His reading list focuses on how liberty is won, lost, and neglected. By Jonathan Rauch.
Hoover senior fellow Peter Berkowitz discusses religion in the United States on the John Batchelor Show. Topics include the discourse on freedom of religion in the United States, Islam in the United States, and John Rawls’s political theories.
Yesterday, the Heritage Foundation, in conjunction with the Hoover Institution, hosted an event with this blunt title: “Identity Politics Is a Threat to Society: Is There Anything We Can Do About It At This Point?” The panel consisted my friends John Fonte and Peter Berkowitz; my hero Heather Mac Donald; our long-time blog nemesis Andrew Sullivan; and Michael Lind, an original thinker whose book about the Vietnam War was the subject of the first post I ever wrote on Power Line, more than 16 years ago.
The Grandy Group Monday-Friday from 5:00am-9:00am...
In her new book, “Unfinished Business: Women, Men, Work, Family,” Anne-Marie Slaughter, the president and CEO of the Washington-based think tank New America, argues that while we have made great progress, we must still knock down plenty of “obstacles and barriers to true equality.”
Thirty years after the phrase came into vogue, the culture wars are alive and well—and more heated and complex than ever. A comprehensive peace is not in the cards.
A new theory of Jewish nationalism promises to be more liberal than the old one. But it profoundly misunderstands Zionism—and liberalism.
Last week in Masterpiece Cakeshop v. Colorado Civil Rights Commission, the Supreme Court threaded the needle. Whether the thread will hold is uncertain. Justice Anthony Kennedy’s narrowly crafted majority opinion protected religious liberty without impairing gay rights.
A program at the Interdisciplinary Center, Herzliya, will bring together 25 of the country’s best and brightest students in August in an effort to train the next generation of leaders in the principles of liberal democracy and the ideas that constitute the foundation of the state...
Among their many aspirations for his presidency, Barack Obama’s admirers nurse a persistent hope that he might be able to end the culture wars...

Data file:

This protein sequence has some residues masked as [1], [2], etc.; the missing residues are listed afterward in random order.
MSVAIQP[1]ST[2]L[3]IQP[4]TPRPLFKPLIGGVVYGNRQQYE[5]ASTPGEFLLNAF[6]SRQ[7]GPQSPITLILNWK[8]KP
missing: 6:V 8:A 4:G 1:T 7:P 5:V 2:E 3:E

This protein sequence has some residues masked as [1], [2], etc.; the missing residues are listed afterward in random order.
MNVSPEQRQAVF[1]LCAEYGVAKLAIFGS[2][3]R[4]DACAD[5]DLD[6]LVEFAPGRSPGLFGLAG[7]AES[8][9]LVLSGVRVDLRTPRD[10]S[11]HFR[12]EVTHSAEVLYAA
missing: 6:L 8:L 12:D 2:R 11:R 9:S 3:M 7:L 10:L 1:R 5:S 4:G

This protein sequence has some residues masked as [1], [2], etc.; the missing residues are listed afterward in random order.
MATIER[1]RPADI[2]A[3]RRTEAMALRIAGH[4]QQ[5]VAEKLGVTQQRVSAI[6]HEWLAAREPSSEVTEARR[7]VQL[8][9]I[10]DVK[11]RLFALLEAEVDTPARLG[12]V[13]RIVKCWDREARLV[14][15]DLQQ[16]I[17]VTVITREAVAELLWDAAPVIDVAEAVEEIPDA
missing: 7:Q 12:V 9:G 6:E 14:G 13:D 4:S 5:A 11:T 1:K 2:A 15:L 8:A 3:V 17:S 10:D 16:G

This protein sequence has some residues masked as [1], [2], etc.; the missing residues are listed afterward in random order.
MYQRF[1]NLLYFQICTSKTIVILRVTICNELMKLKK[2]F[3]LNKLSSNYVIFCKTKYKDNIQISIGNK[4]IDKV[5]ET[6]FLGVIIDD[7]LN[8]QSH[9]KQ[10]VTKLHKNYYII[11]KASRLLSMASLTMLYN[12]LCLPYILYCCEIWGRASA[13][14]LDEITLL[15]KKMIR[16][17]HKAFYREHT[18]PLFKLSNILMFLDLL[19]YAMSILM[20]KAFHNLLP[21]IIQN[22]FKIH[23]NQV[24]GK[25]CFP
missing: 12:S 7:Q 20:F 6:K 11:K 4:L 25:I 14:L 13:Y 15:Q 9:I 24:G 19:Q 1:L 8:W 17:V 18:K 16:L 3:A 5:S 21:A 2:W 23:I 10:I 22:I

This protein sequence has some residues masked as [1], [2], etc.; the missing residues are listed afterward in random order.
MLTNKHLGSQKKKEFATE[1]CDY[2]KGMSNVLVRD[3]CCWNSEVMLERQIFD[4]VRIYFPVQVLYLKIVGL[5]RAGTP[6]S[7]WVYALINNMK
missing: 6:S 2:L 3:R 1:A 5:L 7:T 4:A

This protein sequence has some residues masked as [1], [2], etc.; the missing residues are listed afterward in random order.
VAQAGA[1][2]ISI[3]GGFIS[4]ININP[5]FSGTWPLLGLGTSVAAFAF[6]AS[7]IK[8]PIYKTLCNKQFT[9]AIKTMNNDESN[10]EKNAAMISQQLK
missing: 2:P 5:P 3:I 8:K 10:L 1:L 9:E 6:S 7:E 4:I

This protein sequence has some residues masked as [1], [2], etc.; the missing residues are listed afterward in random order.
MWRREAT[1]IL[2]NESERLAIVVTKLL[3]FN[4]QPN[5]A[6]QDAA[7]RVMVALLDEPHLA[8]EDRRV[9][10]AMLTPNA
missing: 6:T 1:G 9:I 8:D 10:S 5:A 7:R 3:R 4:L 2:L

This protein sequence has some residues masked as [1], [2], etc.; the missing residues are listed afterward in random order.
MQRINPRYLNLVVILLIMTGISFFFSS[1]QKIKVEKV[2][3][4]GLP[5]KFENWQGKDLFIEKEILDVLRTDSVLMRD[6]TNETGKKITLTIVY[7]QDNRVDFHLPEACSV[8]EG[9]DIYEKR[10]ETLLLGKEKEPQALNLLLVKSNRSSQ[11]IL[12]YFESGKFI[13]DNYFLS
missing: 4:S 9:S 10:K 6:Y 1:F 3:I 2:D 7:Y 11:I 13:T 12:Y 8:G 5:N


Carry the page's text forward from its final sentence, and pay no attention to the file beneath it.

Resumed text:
Progressives are fond of saying that they stand for empathy and compromise, and are quick to blame conservatives for polarizing our politics. Their feverish reaction last week to the Supreme Court’s thoughtful 5-4 decision in Burwell v. Hobby Lobby Stores, Inc. shows that progressives could use more of the virtues they claim as their own.
A few years ago on a lazy Friday afternoon, my friend Ronit Vardi—a veteran journalist and longtime resident of this frenetic city perched between the Mediterranean and the Middle East—looked askance when I told her that I was headed to Jerusalem to teach a seminar on Israel as a Jewish and democratic state.
Should the U.S. Census stop collecting racial and ethnic data? The 2000 census asked Americans to identify themselves according to 126 possible racial and ethnic categories, up from just 5 categories in 1990. Movements are now afoot to add even more racial categories to the 2010 census. Does the collection of all these data stand in the way of the creation of a truly color-blind society? Should we drop questions of race from the census and other government forms? Or are these data critical tools in the ongoing fight to end inequality and discrimination?
In recent years, a movement has been calling for the United States government to pay reparations for slavery in America. What does the federal government owe the descendants of slaves in this country? Should such reparations be viewed as a gesture of recognition for past wrongs or as an attempt to actually correct those past wrongs? Would payment of reparations erase the lingering economic problems in the African American community or would they do more harm than good? And if reparations are a good idea, who should receive them, all African Americans or just those descended from slaves?
In the United States, affirmative action policies, first implemented to address the historical grievances of black Americans, have long been controversial. But the debate over affirmative action has generally ignored such action as practiced by other countries around the world. Has affirmative action proven to be more or less effective in other countries? What common patterns do these programs share? How can the study of these programs help our understanding of affirmative action in America?
In discharging their constitutional duty to provide advice and, if they deem appropriate, give consent to President Barack Obama’s nomination of Judge Sonia Sotomayor to the Supreme Court, Senators should examine the critical importance the president attaches to empathy...
More than fifty years after the landmark Supreme Court decision Brown v. the Board of Education, there is still an unacceptable gap between the academic achievements of white and black students in America. In fact, by some standards, black students today perform more poorly than they did fifteen years ago. Why? What role does culture play? Does culture explain the disparate performance of Hispanic and Asian students? And just how should we go about trying to close this gap? Peter Robinson speaks with Bernard Gifford, Abigail Thernststrom, and Stephan Thernstrom.
A class essay condemning rape was ‘unnecessarily provocative,’ the Title IX coordinator allegedly said.
When it comes to public policy, is it time to take sex differences seriously? There is no disputing the biological differences between men and women. But how do or should these biological differences influence the roles that men and women play in modern society? Are efforts to create equality in every venue of life—from sports, via programs such as Title IX, to the working world, via the pursuit of subsidized child care and maternity leave—ultimately beneficial for women or harmful? Peter Robinson speaks with Steven Rhoads and Deborah Rhode.